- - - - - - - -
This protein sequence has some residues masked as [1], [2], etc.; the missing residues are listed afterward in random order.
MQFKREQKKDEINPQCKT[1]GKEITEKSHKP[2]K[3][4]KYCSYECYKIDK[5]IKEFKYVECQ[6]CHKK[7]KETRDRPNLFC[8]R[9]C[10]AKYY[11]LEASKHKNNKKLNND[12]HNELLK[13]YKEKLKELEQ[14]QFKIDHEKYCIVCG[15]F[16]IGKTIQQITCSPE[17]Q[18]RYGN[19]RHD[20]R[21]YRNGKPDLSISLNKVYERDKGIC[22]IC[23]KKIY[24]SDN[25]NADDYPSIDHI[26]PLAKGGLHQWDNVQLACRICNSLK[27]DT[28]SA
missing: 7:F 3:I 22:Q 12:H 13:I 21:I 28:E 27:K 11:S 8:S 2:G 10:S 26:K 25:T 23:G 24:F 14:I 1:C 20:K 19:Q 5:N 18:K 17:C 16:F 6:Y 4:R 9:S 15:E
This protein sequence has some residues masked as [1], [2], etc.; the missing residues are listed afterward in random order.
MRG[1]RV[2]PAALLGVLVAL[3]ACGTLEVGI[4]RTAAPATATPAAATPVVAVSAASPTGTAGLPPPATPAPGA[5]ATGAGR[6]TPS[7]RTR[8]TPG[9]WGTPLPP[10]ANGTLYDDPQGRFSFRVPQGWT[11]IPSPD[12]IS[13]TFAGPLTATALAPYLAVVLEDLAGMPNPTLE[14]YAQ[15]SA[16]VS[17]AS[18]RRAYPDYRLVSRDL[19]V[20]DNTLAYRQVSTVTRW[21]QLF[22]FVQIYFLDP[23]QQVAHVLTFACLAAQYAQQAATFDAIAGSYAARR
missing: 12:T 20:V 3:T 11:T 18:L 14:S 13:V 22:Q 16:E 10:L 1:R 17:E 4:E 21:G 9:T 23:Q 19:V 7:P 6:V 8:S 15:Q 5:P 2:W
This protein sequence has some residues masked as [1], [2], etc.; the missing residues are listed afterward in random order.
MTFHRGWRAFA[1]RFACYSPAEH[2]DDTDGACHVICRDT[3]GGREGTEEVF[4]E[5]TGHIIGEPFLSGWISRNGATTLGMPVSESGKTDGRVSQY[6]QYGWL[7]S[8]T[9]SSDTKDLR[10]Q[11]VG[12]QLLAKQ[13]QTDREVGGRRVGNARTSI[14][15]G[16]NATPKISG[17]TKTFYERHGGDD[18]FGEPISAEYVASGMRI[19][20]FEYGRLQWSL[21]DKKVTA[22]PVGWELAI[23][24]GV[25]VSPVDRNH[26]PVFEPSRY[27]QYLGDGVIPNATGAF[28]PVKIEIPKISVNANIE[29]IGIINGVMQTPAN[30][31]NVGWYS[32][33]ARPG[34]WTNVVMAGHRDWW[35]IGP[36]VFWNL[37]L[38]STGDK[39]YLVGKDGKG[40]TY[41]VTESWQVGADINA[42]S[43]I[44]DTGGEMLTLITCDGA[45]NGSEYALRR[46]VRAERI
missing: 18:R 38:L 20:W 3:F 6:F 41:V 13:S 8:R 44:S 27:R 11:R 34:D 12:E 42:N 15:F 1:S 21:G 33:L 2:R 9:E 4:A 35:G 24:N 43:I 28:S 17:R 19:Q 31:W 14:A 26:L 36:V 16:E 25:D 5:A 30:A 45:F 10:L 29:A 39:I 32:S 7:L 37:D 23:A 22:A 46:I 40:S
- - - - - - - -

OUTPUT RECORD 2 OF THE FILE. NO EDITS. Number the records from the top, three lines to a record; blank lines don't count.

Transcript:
This protein sequence has some residues masked as [1], [2], etc.; the missing residues are listed afterward in random order.
MRG[1]RV[2]PAALLGVLVAL[3]ACGTLEVGI[4]RTAAPATATPAAATPVVAVSAASPTGTAGLPPPATPAPGA[5]ATGAGR[6]TPS[7]RTR[8]TPG[9]WGTPLPP[10]ANGTLYDDPQGRFSFRVPQGWT[11]IPSPD[12]IS[13]TFAGPLTATALAPYLAVVLEDLAGMPNPTLE[14]YAQ[15]SA[16]VS[17]AS[18]RRAYPDYRLVSRDL[19]V[20]DNTLAYRQVSTVTRW[21]QLF[22]FVQIYFLDP[23]QQVAHVLTFACLAAQYAQQAATFDAIAGSYAARR
missing: 12:T 20:V 3:T 11:T 18:L 14:S 13:V 22:Q 16:E 10:L 1:R 17:E 4:E 21:G 9:T 23:Q 19:V 7:P 6:V 8:S 15:Q 5:P 2:W